LEICESTER, United Kingdom – A new report published Thursday in Scotland shows that children suffered abuse at two children’s care homes run by a Catholic religious order, both of which have been closed for decades.

The Scottish Child Abuse Inquiry (SCAI) said that the two children’s facilities run by the Daughters of Charity of St Vincent de Paul – Smyllum Park in Lanark and Bellevue House in Rutherglen – were “places of fear, coercive control, threat, excessive discipline and emotional, physical and sexual abuse, where they found no love, no compassion, no dignity and no comfort.”

The interim report said that the children at the homes were “systematically starved of love, dignity and compassion.”

In August, Police arrested around a dozen former members of the staff at Smyllum Park, which closed in 1981, on charges of historic abuse. All those arrested were over 60.

Bellevue House closed in 1961.

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The SCAI was established in 2015 to investigate historic child abuse in Scotland that has taken place within the living memory of victims. It is headed by Lady Anne Smith, a member of Scotland’s Supreme Court. The investigation into the two care homes is the first report issued by the institution.

Smith received oral testimony from 54 witnesses, along with 21 additional written statements. The inquiry covered the period from 1917-1981.

“Children were sexually abused in Smyllum and at St Vincent’s in Newcastle, a home run by the [Daughters of Charity] Order on behalf of the Diocese of Hexham and Newcastle, to which a Smyllum family was transferred. Children were sexually abused by priests, a trainee priest, Sisters, members of staff and a volunteer. There was also problematic sexual behavior by other children,” the report said.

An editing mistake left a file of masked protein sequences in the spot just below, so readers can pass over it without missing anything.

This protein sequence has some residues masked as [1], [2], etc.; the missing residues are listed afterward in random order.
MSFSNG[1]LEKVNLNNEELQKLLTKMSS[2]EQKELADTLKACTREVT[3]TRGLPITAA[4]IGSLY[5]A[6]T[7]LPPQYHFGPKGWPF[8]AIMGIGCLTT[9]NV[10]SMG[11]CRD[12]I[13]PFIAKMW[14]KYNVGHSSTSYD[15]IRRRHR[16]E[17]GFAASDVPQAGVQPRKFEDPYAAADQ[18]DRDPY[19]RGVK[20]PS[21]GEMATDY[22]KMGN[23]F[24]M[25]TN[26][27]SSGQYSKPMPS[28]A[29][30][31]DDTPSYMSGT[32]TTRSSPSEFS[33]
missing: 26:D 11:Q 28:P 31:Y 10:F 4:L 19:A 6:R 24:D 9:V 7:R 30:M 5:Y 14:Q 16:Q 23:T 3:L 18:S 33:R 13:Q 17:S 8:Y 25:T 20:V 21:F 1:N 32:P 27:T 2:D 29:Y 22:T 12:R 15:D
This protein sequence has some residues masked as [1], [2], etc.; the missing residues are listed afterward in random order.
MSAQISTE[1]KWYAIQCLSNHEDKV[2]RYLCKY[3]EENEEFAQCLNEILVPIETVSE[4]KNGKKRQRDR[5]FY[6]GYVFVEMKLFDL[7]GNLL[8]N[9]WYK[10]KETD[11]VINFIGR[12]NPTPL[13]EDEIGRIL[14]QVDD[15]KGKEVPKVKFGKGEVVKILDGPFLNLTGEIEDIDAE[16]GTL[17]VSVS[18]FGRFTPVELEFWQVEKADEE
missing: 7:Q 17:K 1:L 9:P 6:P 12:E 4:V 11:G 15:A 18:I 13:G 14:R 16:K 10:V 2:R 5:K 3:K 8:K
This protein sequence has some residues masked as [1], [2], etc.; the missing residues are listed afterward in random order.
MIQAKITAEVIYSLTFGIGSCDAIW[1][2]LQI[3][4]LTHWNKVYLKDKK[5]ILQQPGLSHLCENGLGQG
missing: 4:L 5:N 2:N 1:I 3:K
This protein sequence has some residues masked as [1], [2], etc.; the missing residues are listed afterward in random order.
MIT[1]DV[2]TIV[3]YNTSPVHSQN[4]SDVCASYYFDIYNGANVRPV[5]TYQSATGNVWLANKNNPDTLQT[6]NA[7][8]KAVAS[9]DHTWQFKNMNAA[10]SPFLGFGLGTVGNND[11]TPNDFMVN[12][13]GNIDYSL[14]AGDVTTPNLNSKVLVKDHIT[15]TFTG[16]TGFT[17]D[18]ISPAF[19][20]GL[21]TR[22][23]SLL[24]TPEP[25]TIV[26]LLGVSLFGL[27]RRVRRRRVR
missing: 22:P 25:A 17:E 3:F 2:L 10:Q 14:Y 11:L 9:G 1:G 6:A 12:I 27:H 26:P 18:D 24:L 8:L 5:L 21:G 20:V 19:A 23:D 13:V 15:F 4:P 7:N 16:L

The inquiry found that children “were hit with and without implements, either in an excess of punishment or for reasons which the child could not fathom.”

Beatings were administered with leather straps, hairbrushes, sticks, dog leashes, and even religious items such as crucifixes and rosaries.

The report noted that non-Catholics, bedwetters, and children who were left-handed suffered particular abuse.

“For some children, being hit was a normal aspect of daily life,” Smith said.

The report also said that the children were abused emotionally in different ways.

“They were frequently humiliated, controlled and insulted, made to feel worthless, denigrated and subjected to punishments which were unjustified,” Smith said.

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“That emotional abuse is likely to have been exacerbated by the unavailability of family support in circumstances where siblings were routinely separated, where children were told that they did not have family anymore and where there was no evidence of family visits being actively encouraged (on the contrary, some family visitors were sent away). Nor was there a reliable system for marking children’s birthdays; some children didn’t know when their birthday was,” she continued.

In her report, Smith noted that a lack of training played a role in the extent of the abuse at the care homes.

“The vast majority of the Sisters were young, inexperienced and had had no prior training in child care. There was no evidence that the lay staff had any such training either. Nor were they given any proper account of the children’s background circumstances, particularly of what traumatic events had caused them to be placed in care,” she said.

The inquiry’s investigation into the two homes came just months after a newspaper reported that hundreds of children who died at the Smyllum Park orphanage were buried in a mass grave at a local cemetery.

In her report, Smith noted “cost was often an issue” for the lack of headstones at the cemetery.

Although the first report from the SCAI covered Catholic-run facilities, the inquiry will also look into homes run by the predominant Church of Scotland and other bodies.